Once you exhaust these searching strategies on the competitors you know of, here are a few sources that will help you find more:

 

  • Getapp (notorious for doing comparison articles on enterprise software)

  • Siftery (great categorization of software, ie., developer tools, social media, HR, etc.)

  • Capterra (also has good categorization and comparison)

  • G2Crowd (more comparison)

  • GlassDoor (More of a recruiting/company overview tool, but shows similar companies in the industry)

 

Once you run through these other sites to discover more complementary or competing products, you can repeat the “Search” phase to double or triple your initial gathering.

 

Stacking


 

Now that we have a good source of potential customers, we want to find the most effective and scalable way to stack them into our funnel.

Here are three ways to get users into your funnel that’ll work particularly well in the context of these lead sources.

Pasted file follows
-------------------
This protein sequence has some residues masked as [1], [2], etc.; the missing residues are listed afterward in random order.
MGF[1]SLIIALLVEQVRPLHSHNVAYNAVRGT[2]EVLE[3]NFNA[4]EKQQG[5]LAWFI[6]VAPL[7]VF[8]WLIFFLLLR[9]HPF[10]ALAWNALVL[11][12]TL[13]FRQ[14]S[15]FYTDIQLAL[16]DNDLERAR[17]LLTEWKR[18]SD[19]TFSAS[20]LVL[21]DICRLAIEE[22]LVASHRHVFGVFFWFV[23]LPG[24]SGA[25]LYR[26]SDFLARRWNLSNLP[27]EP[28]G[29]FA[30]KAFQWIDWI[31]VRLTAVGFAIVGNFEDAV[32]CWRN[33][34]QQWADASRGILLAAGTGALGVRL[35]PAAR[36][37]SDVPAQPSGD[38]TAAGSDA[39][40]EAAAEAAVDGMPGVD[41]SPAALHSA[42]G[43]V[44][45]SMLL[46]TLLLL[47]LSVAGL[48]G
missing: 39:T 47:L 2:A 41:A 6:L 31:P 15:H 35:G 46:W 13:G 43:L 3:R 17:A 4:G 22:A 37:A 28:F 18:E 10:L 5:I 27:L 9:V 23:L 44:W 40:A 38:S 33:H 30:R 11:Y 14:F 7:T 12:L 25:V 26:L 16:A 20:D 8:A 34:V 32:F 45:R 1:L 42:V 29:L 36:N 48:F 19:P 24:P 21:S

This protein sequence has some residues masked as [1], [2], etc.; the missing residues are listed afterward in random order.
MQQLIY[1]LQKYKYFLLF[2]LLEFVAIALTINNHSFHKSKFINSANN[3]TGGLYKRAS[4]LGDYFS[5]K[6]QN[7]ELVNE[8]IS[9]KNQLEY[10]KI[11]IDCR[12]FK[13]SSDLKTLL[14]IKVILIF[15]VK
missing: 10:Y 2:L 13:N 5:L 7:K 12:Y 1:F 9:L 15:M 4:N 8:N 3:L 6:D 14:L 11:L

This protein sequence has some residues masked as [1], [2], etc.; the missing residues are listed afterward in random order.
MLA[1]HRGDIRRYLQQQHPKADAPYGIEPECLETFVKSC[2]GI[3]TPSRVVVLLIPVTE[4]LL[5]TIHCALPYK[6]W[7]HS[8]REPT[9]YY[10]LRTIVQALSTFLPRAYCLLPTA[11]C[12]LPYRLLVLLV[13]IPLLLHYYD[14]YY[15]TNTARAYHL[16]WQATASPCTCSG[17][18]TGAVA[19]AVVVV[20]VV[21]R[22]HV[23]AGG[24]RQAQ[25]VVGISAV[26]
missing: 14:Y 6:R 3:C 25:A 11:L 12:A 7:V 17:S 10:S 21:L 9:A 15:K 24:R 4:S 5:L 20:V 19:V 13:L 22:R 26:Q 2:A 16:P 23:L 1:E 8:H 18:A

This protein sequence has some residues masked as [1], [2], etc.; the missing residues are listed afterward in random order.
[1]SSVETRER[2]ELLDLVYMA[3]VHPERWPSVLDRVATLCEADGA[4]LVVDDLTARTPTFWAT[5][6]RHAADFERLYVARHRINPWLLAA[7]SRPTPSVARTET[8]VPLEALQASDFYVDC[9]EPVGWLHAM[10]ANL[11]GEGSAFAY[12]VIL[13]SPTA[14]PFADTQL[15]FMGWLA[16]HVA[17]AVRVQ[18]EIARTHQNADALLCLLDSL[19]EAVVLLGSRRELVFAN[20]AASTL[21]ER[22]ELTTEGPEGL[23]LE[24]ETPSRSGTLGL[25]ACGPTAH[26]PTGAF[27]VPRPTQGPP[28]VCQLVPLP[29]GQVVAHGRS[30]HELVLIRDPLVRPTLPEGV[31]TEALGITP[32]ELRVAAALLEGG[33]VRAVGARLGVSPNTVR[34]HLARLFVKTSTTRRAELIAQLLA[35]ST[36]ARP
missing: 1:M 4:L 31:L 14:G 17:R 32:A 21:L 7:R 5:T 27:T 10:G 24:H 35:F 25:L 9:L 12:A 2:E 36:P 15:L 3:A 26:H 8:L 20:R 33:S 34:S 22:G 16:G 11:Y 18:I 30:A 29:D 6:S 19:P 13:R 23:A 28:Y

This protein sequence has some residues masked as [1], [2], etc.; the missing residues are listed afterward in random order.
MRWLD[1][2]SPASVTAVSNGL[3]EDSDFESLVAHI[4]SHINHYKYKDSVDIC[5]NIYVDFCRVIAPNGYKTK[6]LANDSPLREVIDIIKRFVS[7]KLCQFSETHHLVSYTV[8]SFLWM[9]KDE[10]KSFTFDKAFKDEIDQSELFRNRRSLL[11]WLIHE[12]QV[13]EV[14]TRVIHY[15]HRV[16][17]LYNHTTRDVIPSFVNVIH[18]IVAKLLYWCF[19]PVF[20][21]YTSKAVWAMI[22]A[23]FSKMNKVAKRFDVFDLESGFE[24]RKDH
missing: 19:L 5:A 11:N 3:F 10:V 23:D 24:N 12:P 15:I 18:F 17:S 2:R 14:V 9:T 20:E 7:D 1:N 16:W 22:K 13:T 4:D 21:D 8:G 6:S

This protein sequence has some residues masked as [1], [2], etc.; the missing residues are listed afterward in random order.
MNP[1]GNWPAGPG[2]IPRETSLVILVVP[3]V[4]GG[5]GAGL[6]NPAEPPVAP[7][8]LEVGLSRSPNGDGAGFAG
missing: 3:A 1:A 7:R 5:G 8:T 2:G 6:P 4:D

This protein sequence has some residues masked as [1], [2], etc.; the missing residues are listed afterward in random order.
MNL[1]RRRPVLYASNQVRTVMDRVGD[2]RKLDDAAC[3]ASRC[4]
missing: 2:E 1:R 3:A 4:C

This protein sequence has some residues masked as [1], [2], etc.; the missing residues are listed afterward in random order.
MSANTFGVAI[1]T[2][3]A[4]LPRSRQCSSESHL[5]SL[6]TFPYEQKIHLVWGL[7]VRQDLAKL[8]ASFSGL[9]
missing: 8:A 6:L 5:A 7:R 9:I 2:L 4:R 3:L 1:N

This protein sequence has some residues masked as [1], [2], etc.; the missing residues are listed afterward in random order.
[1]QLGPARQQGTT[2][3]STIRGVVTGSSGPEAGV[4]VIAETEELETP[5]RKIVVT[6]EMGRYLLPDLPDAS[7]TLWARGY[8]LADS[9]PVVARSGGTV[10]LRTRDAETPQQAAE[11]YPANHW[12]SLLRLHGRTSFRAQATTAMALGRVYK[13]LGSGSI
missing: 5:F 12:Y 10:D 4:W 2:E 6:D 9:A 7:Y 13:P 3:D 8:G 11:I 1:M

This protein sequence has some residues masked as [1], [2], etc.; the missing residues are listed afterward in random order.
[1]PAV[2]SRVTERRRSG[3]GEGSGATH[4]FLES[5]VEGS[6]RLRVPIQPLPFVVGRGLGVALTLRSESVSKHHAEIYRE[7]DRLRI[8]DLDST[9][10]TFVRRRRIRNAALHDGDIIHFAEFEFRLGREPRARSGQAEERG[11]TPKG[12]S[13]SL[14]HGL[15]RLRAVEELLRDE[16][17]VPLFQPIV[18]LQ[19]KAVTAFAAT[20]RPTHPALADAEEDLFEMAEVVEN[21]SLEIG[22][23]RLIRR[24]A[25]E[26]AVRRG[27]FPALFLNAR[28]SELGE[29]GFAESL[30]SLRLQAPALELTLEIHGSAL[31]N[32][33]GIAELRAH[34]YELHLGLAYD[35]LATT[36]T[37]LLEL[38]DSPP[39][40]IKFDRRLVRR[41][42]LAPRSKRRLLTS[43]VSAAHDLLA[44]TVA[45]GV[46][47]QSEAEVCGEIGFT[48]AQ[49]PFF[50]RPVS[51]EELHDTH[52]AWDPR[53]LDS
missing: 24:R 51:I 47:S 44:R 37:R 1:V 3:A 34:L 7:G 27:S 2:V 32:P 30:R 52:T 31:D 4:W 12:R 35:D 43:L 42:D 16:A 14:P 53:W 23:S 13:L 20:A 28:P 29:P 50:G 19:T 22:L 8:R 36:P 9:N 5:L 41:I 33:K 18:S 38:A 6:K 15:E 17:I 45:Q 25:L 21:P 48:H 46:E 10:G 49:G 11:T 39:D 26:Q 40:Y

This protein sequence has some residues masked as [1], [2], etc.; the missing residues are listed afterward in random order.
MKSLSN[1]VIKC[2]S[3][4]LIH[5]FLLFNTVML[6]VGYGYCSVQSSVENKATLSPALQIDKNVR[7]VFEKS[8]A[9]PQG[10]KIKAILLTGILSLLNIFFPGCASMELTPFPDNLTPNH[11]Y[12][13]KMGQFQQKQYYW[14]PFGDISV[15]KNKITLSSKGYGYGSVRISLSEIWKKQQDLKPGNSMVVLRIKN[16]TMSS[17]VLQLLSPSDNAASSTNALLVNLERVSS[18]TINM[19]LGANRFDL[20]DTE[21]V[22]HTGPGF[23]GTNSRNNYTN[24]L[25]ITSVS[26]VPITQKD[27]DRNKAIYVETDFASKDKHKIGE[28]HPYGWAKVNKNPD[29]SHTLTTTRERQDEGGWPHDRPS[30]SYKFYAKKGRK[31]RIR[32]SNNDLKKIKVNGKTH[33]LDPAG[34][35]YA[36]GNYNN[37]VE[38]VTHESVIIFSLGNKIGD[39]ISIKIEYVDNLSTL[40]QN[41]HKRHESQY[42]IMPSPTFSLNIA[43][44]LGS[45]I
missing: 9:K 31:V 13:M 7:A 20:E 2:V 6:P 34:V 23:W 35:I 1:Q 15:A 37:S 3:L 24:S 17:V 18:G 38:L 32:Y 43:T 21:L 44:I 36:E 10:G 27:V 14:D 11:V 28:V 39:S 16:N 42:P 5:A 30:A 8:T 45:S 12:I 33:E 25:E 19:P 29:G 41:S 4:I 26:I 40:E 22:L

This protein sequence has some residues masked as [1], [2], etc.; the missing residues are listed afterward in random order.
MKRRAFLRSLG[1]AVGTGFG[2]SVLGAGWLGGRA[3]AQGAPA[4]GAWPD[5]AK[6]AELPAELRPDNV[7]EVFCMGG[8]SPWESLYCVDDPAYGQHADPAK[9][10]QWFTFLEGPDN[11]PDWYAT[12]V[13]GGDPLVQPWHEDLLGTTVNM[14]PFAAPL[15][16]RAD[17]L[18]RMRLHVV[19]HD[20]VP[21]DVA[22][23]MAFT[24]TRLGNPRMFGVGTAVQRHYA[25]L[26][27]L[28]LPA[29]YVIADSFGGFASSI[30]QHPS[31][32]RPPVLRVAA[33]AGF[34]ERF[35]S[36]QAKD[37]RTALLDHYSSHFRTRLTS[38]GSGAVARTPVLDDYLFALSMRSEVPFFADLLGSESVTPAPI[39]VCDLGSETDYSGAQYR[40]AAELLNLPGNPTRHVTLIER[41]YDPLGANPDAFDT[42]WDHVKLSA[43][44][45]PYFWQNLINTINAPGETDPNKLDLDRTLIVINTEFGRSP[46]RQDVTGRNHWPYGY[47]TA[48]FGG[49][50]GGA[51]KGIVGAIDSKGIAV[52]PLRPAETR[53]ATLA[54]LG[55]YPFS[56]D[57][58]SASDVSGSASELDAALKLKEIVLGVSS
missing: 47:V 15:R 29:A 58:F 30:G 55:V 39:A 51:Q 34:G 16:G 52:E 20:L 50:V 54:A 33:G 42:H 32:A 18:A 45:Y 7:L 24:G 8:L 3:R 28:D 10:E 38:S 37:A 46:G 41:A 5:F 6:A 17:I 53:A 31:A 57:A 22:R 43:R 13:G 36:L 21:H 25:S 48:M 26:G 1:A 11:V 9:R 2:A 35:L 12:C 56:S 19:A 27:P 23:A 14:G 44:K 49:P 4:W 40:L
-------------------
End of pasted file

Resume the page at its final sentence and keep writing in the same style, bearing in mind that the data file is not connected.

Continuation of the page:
1. Ask for feedback.

There's a famous quote in Silicon Valley that goes something like:

“If you want my money, ask for advice. If you want my advice, ask for money.”

While a large number of investors share this advice for raising capital, we’ve found it to work really well for acquiring customers.

Although this isn’t scalable, you can offer them a free trial and ask for product feedback.

This will get them in the door and present an opportunity to close.

 

2. Strong lead magnet

 


You don’t want just to throw some random e-book at these people. You have to keep in mind the context of which you found them.

For example, if a customer is already using AdRoll we shouldn’t be sharing some “Retargeting 101” ebook at them.

Instead, we would share something like “6 downsides of using AdRoll and how to get around them.”

See the difference?

Any person who is paying big bucks for AdRoll doesn’t want to miss out. So they are going to be drawn to this magnet like a bee on honey!

Distribution can be through email, Facebook ads, tweeting at them, etc. but if it’s a strong and relevant lead magnet, it will perform well.
 

3. Paid Acquisition

When your team is full of Facebook marketing ninjas, it’s hard not to talk about Facebook ads.

But we’ll let you in on a little secret that has been driving our company massive results.

We target our competitors’ customers with ads.

But not just any ads. Ads that are incredibly relevant that mention (our competitor) the current solution they’re using.